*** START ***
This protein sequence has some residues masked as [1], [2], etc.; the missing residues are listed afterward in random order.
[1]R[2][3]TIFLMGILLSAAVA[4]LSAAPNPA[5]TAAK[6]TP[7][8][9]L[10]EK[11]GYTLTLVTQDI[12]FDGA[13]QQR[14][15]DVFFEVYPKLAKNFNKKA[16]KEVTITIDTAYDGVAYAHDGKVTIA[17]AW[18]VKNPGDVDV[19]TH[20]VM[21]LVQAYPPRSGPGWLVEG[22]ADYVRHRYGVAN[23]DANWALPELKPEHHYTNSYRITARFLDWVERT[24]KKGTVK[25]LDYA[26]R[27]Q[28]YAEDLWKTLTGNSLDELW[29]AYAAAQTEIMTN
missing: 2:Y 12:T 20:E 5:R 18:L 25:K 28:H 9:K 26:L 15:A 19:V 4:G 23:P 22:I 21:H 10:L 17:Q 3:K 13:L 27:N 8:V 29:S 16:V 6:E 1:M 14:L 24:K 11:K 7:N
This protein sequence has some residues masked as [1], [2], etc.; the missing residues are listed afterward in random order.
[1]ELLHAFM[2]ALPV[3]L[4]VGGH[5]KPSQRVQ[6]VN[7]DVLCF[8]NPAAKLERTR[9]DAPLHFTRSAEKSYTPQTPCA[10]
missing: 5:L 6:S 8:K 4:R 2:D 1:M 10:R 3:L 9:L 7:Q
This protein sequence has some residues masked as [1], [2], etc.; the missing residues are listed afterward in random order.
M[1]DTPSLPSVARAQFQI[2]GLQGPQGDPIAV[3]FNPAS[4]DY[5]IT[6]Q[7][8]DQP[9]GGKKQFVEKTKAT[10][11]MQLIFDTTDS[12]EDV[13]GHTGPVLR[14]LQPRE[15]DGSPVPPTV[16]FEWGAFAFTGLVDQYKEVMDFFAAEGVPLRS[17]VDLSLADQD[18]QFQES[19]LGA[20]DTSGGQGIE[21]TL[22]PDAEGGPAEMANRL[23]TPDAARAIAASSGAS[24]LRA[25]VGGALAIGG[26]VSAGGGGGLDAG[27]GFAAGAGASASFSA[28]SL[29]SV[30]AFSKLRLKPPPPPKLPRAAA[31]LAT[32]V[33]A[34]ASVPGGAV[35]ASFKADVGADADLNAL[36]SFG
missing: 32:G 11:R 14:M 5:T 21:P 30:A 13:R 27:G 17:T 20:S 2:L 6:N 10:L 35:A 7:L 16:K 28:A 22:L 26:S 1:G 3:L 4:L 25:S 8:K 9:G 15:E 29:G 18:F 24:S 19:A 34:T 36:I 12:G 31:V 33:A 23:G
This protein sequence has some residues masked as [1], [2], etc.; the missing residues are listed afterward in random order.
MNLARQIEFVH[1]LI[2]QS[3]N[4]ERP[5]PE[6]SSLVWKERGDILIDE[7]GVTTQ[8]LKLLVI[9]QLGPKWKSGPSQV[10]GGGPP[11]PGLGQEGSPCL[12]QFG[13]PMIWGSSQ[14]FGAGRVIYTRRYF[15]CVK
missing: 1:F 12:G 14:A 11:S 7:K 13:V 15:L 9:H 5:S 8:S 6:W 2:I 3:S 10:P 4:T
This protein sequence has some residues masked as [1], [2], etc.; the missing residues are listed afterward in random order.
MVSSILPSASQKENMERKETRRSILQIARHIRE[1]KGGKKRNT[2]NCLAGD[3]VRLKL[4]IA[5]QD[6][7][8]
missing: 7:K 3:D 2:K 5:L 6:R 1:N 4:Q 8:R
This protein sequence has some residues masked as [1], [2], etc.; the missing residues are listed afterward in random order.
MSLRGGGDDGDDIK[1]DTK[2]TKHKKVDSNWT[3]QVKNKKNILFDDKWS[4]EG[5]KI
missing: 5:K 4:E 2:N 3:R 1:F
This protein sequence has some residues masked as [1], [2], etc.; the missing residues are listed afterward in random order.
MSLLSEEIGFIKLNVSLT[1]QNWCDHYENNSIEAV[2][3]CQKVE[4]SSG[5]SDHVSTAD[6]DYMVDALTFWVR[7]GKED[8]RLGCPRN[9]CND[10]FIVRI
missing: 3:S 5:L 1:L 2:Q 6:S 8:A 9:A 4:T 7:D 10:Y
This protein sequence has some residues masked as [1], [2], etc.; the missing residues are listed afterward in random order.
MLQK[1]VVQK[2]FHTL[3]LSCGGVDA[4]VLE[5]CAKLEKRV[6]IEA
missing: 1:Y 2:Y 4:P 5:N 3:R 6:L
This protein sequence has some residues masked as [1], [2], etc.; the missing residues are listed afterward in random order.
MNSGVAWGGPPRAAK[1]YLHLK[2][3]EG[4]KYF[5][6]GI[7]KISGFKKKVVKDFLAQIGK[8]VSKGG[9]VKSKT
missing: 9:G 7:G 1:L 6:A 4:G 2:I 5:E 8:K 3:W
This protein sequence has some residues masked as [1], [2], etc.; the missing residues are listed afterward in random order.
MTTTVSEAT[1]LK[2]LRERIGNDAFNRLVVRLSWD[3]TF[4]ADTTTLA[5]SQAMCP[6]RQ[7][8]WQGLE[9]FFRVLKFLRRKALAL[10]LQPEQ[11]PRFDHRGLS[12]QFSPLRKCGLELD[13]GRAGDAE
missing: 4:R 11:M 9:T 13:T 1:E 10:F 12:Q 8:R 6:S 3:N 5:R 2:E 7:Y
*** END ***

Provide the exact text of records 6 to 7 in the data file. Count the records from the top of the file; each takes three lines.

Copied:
This protein sequence has some residues masked as [1], [2], etc.; the missing residues are listed afterward in random order.
MSLRGGGDDGDDIK[1]DTK[2]TKHKKVDSNWT[3]QVKNKKNILFDDKWS[4]EG[5]KI
missing: 5:K 4:E 2:N 3:R 1:F
This protein sequence has some residues masked as [1], [2], etc.; the missing residues are listed afterward in random order.
MSLLSEEIGFIKLNVSLT[1]QNWCDHYENNSIEAV[2][3]CQKVE[4]SSG[5]SDHVSTAD[6]DYMVDALTFWVR[7]GKED[8]RLGCPRN[9]CND[10]FIVRI
missing: 3:S 5:L 1:L 2:Q 6:S 8:A 9:A 4:T 7:D 10:Y